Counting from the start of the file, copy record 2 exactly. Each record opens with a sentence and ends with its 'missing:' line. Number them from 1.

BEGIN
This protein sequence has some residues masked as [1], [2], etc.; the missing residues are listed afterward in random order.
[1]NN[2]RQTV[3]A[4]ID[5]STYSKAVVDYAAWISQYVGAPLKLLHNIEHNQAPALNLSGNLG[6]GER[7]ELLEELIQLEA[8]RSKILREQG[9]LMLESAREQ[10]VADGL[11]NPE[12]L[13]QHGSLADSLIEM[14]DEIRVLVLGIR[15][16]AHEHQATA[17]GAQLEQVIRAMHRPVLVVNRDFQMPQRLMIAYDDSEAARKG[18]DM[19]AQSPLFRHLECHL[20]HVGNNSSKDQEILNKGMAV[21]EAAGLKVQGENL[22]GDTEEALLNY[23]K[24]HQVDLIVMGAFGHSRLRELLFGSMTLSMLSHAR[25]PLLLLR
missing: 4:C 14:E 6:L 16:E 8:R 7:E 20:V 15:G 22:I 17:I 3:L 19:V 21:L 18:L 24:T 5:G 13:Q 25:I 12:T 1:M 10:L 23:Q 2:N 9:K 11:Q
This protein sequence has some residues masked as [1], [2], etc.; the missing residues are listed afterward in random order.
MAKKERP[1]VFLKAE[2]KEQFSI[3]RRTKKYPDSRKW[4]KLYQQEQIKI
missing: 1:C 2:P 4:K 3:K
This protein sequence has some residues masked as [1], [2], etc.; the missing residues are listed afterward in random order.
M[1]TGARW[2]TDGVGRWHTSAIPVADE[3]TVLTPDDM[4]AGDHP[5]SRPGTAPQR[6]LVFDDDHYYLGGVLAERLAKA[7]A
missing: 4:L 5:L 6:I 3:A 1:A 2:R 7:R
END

This protein sequence has some residues masked as [1], [2], etc.; the missing residues are listed afterward in random order.
MAKKERP[1]VFLKAE[2]KEQFSI[3]RRTKKYPDSRKW[4]KLYQQEQIKI
missing: 1:C 2:P 4:K 3:K